For these reasons the discussion around the upcoming legislative proposal on platform workers plays an important role in clarifying the set-up of a legal framework that balances flexibility and additional protections for platform workers, while sending the signal that the European social model is compatible with innovation, sustainable growth, as well as with current and future trends of EU economy and society.

The event will commence at 17.00 and it will last until about 18.30.

The discussion will be held in streaming.

The audience will be able to ask questions during both the discussion and the Q&A session through sli.do

#GigEconomy

#FutureOfWork

#PlatformEconomy

#SocialEurope

We look forward to hosting you at 17.00 on the 6th of December

 

SAVE THE DATE | Digital Markets Act Trilogue Negotiations: Protecting the consumer interest (December 15)

We are delighted to invite you to an event which will be held Wednesday, 15th of December 2021 at 17.00.

The event will consist of an afternoon session ahead of the trilogue negotiations of the Digital Markets Act (DMA) on the question of protecting the interest of European consumers.

Although speakers and event details will be announced in the coming days, we are publishing this event now to make sure you save the date.

 This event will be held online.

This is a public event, hence the Chatham House Rule will not apply

This event is organised in collaboration with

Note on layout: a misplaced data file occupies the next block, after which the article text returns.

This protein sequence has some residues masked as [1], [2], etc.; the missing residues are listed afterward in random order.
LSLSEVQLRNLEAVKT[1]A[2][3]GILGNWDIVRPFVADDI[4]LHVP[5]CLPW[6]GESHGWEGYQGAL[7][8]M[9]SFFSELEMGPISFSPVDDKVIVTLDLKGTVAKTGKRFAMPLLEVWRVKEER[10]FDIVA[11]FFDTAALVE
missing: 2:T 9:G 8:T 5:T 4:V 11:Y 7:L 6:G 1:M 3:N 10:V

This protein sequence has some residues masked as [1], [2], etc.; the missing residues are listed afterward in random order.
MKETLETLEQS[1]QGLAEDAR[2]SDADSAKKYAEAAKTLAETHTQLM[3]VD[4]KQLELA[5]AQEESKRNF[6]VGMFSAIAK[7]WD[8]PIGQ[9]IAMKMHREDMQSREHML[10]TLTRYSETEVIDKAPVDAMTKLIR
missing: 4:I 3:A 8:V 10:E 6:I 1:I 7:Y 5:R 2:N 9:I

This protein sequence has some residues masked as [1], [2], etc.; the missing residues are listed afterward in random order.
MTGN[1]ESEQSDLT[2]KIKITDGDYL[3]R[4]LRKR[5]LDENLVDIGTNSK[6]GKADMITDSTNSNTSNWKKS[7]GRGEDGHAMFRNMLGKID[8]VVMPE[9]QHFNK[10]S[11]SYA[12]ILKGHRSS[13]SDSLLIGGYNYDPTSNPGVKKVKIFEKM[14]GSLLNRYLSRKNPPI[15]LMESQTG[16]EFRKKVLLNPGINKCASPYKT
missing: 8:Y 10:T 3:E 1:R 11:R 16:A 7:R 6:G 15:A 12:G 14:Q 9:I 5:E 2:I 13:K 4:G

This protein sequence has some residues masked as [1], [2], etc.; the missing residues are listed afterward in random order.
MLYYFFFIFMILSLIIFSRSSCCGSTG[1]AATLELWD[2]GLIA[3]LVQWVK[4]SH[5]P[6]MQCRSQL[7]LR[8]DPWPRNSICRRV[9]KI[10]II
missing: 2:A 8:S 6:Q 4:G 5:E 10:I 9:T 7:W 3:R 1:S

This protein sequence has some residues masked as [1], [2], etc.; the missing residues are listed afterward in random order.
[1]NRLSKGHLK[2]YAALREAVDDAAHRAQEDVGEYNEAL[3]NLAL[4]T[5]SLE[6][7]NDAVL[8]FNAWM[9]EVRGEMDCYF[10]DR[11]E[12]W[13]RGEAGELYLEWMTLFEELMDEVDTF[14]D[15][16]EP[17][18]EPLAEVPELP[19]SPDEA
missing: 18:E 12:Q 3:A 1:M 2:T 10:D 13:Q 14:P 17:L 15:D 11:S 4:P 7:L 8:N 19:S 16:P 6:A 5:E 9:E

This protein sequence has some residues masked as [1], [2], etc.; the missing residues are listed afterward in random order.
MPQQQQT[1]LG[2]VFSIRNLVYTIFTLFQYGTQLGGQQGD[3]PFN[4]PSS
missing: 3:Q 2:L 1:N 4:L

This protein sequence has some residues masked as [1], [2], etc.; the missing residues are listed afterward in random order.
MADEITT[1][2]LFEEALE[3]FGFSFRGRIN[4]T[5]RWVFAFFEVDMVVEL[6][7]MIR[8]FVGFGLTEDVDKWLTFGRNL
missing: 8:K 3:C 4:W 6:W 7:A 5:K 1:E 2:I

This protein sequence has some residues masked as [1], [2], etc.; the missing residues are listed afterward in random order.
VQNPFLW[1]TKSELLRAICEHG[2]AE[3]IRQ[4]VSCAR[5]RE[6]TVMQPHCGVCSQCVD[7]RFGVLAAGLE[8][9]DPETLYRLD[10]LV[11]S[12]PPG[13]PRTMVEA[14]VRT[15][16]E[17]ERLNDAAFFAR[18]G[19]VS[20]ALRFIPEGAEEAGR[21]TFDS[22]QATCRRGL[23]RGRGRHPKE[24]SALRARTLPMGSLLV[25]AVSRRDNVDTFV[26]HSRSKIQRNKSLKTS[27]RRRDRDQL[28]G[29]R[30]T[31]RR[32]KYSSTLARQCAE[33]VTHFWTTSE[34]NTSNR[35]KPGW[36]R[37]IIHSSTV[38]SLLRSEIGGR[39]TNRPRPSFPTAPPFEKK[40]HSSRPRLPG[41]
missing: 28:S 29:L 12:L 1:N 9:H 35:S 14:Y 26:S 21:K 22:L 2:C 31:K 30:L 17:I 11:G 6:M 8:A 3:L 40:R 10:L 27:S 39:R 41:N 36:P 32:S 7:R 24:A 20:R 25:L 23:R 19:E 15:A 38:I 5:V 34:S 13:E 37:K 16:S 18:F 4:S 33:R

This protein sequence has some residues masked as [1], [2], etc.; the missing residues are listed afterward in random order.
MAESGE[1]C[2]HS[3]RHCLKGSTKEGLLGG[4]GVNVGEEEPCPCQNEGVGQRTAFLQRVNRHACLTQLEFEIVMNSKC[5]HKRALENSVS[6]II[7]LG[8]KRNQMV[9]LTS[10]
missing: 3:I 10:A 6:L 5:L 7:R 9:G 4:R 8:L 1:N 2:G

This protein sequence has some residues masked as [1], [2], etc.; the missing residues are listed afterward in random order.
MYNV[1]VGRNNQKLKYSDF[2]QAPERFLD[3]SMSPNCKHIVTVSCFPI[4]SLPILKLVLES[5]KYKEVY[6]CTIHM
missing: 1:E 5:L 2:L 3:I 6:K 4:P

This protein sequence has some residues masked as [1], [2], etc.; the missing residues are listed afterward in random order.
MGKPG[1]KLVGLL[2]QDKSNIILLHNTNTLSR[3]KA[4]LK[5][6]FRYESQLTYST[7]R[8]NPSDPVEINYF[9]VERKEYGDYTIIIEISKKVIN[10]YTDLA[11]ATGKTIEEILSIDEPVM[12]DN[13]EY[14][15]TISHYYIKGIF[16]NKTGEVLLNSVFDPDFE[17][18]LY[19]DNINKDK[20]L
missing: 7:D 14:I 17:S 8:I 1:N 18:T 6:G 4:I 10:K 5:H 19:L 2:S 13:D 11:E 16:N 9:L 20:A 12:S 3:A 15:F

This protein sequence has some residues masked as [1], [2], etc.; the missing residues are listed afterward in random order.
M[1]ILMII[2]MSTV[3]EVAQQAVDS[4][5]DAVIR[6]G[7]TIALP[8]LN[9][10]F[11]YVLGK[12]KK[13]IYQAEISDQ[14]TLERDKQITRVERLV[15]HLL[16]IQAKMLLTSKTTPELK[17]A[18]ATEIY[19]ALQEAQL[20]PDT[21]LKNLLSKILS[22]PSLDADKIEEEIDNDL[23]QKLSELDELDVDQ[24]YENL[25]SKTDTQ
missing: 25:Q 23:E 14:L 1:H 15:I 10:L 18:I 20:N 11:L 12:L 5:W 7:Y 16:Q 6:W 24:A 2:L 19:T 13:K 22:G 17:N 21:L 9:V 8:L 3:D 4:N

CCIA Europe.

 

About the debate

There is widespread agreement on the fact that online platforms play a prominent role in creating economic value for consumers and businesses. Increasingly, their economic and social influence, and the appropriate scope of Government intervention, has been at the centre of the European public debate.

Within this context, the Digital Market Act (DMA) proposal was put forward, against which the positions of the European Parliament’s competent Committee and the “general approach” of the Council were recently adopted. The specific aim of teh DMA is to regulate the activities of large online platforms – such as operating systems, cloud services, search engines, social networking services and marketplaces. These new EU-wide rules will constrain the market power of the largest platforms, rebalance the relationship between these platforms and their business users, and promote contestability and fairness.

To achieve its objectives, the Digital Markets Act will impose a series of ex-ante obligations and prohibitions on any firm designated as a ‘gatekeeper’. These obligations will regulate platform services with the overarching concept that increasing fairness and contestability for business users will have positive effects for consumers through increased competition, innovation and, ultimately, the degree of choice and quality present in the EU digital sector.

Against this background, a recent study published by Oxera identified concerns over the form-based approach to ex-ante regulation that the DMA adopted. The study highlights that “the DMA creates a risk of over-enforcement by restricting a series of common business practices, found offline as well as online, that can have net positive effects for society. In particular, the DMA’s ‘catch-all’ and ‘per se’ approach to prohibiting a range of value creating behaviours risks stifling the growth of Europe’s digital economy.”

As part of this event, Oxera Principal, Gareth Shier will present additional analysis focusing on particular DMA amendments proposed by the European Parliament and the European Council, and the impact these could have on European consumers of digital services in the future. 

A discussion on how the DMA can best protect the consumer interest will follow, including as discussant Professor Annabelle Gawer, leading expert on the business of digital platforms and author of “Online platforms: Economic and societal effects“, prepared for the European Parliament Panel for the Future of Science and Technology.